Work on the right-of-way between Fort Worth and Weatherford had been slow during 1879 because of funding shortages and resultant worker strikes. But by March 1880 the right-of-way between Fort Worth and Weatherford was prepared. The first rails were laid on March 25.

The extension of the railroad from Fort Worth was actually a twofer for people living to the west. The extension brought not only railroad service but also telegraph service! As workers cleared and graded right-of-way, telegraph poles were set and wire strung. State-of-the art communication and transportation advanced in lock step toward El Paso.

Thus, March 25, 1880 was a day of double delight for Weatherford: Not only were rails finally being laid, but also Weatherford was connected to the world by telegraph.

Note that Weatherford sent its first telegraph to Dallas, not to Fort Worth.

And who installed the telegraph line along the T&P right-of-way as it progressed westward?

Fort Worth’s Max Elser, who in 1874 had also connected Fort Worth to Dallas via telegraph.

Three types of towns could be found along the new railroad line to the west:

  1. existing towns, such as Benbrook (originally “Miranda”), Weatherford, and Eastland
  2. new towns, such as Abilene, Midland, and Odessa
  3. towns that, rather than be bypassed by the railroad track, packed up and moved—kit and caboodle and cuspidor—to the new track, such as Annetta, Ranger, and Cisco

In all three types town lots were sold. Often the lots were owned and sold by the Texas & Pacific railroad itself. The state of Texas had granted land to the railroad for each mile of track laid.

As the news clipping shows, in April 1880 town lots were sold in Weatherford.

Some of those town lots in cities would be bought by immigrants moving to Texas.

And then, on May 28, there it was in cold, hard steel: The railroad had reached Weatherford. Twenty-eight months after the Democrat had predicted that Fort Worth would remain the terminus for “some few years to come,” Weatherford was the new terminus.

Ah, but at least now Fort Worth’s tarantula had its second leg: a second leg to dance on. Granted, it was a short leg, but it would grow: all the way to the Pacific Ocean.

As Fort Worth and Weatherford knew all too well, in the 1870s building a railroad had been a hurry-up-and-wait process. For example, in mid-1878 the Texas & Pacific had announced its willingness to extend the track thirty miles from Fort Worth to Weatherford. That track was not completed until May 1880.

Conversely, in the 1880s building a railroad, behind men such as Gould and Huntington, would be a get-up-and-go process. In the twenty-two months between mid-1878 and May 28, 1880 the T&P had laid thirty miles of track. In the next twenty months the T&P would lay five hundred miles of track.

One of the T&P’s first challenges as it laid track west of Weatherford was crossing the Brazos River in Palo Pinto County. The railroad bridge over the Brazos had three spans of 230 feet and an eastern approach of 900 feet of trestling. The bridge was eighty feet high, built with 2,000 cubic yards of masonry and 400,000 feet of lumber.

By September 16, 1880 the track had reached the new town of Gordon forty-two miles west of Weatherford. The town was named for H. L. Gordon, a T&P civil engineer. Now the town of Gordon, not Weatherford, was the terminus town.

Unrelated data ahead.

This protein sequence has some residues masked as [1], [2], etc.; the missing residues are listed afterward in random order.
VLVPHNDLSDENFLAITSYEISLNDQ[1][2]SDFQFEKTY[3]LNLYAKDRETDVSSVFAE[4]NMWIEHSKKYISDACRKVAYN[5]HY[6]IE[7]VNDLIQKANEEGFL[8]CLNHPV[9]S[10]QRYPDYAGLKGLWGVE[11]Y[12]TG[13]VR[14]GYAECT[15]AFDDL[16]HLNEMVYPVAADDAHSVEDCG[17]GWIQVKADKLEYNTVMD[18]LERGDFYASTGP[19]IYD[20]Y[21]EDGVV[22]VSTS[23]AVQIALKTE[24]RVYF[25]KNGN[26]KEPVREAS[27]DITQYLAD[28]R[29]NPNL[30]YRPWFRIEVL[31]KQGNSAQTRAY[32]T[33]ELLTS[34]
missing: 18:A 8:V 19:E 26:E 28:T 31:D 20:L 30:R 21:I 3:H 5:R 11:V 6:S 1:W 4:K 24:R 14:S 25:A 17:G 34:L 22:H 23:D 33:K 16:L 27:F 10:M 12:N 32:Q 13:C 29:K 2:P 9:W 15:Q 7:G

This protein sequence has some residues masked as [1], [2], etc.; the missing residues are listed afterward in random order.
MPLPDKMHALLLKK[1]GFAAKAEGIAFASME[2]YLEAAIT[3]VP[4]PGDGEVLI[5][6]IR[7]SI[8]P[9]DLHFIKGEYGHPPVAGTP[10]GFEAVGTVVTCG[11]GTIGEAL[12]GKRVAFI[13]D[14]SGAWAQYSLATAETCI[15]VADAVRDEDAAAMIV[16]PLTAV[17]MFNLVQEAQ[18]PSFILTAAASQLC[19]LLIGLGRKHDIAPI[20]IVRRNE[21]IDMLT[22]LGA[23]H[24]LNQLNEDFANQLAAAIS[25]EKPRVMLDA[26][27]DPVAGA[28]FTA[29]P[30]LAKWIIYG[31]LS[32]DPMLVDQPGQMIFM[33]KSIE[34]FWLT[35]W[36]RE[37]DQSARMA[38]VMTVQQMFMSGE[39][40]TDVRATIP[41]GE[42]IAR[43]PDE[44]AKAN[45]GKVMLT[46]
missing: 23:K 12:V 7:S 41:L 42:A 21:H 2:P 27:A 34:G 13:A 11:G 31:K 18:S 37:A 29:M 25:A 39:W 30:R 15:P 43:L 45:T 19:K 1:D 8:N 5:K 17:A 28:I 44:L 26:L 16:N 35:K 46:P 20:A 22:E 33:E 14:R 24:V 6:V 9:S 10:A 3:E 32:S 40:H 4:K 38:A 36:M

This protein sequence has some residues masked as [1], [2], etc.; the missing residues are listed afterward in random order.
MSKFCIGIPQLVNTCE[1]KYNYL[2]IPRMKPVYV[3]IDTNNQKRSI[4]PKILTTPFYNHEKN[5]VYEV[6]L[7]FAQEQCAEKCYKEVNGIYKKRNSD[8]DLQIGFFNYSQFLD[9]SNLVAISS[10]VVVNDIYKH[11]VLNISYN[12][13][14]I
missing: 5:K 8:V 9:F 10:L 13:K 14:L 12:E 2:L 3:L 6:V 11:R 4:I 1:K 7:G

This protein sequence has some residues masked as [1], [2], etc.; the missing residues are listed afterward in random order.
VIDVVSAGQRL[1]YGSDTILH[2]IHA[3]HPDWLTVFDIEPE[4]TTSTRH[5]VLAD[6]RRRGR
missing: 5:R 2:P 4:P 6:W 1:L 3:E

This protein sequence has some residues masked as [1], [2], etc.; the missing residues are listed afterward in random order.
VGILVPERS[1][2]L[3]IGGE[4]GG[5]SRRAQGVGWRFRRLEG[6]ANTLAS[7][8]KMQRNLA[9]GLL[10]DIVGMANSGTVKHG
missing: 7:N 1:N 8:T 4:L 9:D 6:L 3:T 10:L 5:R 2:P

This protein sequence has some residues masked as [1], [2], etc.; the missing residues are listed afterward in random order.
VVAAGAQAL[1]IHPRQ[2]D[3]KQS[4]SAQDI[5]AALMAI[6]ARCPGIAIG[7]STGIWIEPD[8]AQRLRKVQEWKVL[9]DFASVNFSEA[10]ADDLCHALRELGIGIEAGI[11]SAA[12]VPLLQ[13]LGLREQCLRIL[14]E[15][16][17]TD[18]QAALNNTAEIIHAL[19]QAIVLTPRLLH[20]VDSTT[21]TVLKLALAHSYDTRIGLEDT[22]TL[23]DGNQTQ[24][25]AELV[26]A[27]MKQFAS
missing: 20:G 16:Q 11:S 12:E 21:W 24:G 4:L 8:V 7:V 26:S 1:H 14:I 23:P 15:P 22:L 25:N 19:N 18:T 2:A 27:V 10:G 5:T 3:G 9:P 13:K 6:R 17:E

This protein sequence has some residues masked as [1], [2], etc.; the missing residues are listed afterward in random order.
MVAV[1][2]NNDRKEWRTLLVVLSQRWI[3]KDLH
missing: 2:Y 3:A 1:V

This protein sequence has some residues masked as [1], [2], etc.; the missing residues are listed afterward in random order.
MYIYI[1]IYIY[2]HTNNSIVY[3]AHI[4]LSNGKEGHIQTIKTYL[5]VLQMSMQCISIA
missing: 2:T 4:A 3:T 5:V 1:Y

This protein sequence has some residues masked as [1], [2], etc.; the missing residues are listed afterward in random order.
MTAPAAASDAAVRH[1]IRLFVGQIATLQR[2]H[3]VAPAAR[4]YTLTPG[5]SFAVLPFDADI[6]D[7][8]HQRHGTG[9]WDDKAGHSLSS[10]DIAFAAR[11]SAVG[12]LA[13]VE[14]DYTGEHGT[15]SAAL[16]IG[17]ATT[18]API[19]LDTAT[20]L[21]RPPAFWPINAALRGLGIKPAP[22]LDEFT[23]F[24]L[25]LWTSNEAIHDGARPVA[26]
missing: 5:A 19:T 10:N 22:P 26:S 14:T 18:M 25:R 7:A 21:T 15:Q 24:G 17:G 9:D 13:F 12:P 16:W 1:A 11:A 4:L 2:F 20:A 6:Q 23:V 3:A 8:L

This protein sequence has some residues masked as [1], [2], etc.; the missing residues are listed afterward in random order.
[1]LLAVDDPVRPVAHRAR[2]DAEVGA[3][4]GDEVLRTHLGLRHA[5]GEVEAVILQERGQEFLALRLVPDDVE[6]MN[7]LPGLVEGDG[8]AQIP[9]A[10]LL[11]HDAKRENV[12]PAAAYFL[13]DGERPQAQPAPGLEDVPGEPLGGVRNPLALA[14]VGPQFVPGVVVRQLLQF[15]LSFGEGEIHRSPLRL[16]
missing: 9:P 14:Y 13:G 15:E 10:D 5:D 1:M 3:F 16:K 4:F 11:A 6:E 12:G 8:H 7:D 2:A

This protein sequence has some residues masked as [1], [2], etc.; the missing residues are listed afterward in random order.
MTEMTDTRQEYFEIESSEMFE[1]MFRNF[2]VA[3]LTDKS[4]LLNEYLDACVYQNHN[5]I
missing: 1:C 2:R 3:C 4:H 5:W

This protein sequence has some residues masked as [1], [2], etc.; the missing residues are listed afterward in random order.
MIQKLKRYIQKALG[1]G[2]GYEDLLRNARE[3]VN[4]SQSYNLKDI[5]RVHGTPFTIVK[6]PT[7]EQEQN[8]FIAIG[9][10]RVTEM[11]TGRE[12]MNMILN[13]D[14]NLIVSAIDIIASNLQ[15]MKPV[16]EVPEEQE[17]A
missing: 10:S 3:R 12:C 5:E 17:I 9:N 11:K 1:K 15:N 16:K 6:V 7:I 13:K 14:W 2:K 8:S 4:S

But only briefly.

The next engineering challenge for the T&P was crossing the canyons of Palo Pinto Creek ten miles west of Strawn. Trestles of 600, 800, 750, and 1,300 feet were built using two million feet of lumber. This photo from 1916 shows one of the trestles over the creek.

The town of Eastland already existed in 1880. On June 11 the Eastland Review reported that the right-of-way had been graded almost to that town and that “the track-layers expect to reach here by the 15th of August.”

The people of Eastland had made a deal with the T&P: We’ll give you some town lots to sell if you will include our town on your line.

In December 1880 those town lots went on sale.

By early 1881 the track had reached Abilene, a new town.

By February the depots were completed in Baird, another new town on the line, named after Matthew Baird, a director of the Texas & Pacific railroad. He also owned the Baldwin Locomotive Works, the largest locomotive manufacturer in the United States.

In March town lots would be sold in “the new town of Abilene,” “destined to become one of the most important points on the line of the Texas & Pacific railway.”

Meanwhile graders in Nolan County (Sweetwater) encountered road hazards.

This 1879 map shows how few towns existed between Fort Worth and El Paso. West of Abilene, born of steam and steel in 1881 would be Colorado City . . . Big Spring . . . Midland (originally named “Midway Station” because it is midway on the T&P line between Fort Worth and El Paso) . . . Odessa . . . Monahans . . . Pecos.

As each town was born, everything had to be hauled in. There was no Home Depot. Towns may have been platted and lots sold, but in the beginning residents lived in tents until lumber and nails could be hauled in for permanent housing. Most structures, from homes to saloons, were made of sheet metal or canvas. Wells had to be dug or water hauled in from a spring. Schools, churches, law enforcement were niceties of the future.